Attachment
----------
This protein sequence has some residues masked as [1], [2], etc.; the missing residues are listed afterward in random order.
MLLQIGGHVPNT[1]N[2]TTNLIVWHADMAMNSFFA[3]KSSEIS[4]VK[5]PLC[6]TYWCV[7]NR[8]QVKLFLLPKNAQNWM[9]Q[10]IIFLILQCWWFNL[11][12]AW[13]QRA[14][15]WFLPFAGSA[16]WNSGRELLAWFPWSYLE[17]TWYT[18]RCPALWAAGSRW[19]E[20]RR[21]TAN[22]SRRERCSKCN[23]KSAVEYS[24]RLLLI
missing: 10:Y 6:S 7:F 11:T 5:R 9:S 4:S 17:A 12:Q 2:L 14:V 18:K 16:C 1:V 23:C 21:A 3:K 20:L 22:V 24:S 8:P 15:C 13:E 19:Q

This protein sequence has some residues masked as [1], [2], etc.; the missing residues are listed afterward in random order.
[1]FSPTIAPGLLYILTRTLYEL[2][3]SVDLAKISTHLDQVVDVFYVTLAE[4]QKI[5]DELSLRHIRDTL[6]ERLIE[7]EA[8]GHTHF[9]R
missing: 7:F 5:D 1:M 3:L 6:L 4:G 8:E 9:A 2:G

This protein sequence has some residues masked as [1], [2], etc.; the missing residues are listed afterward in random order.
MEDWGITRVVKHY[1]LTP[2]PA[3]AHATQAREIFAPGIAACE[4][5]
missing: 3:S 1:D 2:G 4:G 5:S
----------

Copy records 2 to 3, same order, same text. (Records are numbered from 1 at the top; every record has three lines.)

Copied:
This protein sequence has some residues masked as [1], [2], etc.; the missing residues are listed afterward in random order.
[1]FSPTIAPGLLYILTRTLYEL[2][3]SVDLAKISTHLDQVVDVFYVTLAE[4]QKI[5]DELSLRHIRDTL[6]ERLIE[7]EA[8]GHTHF[9]R
missing: 7:F 5:D 1:M 3:L 6:L 4:G 8:E 9:A 2:G

This protein sequence has some residues masked as [1], [2], etc.; the missing residues are listed afterward in random order.
MEDWGITRVVKHY[1]LTP[2]PA[3]AHATQAREIFAPGIAACE[4][5]
missing: 3:S 1:D 2:G 4:G 5:S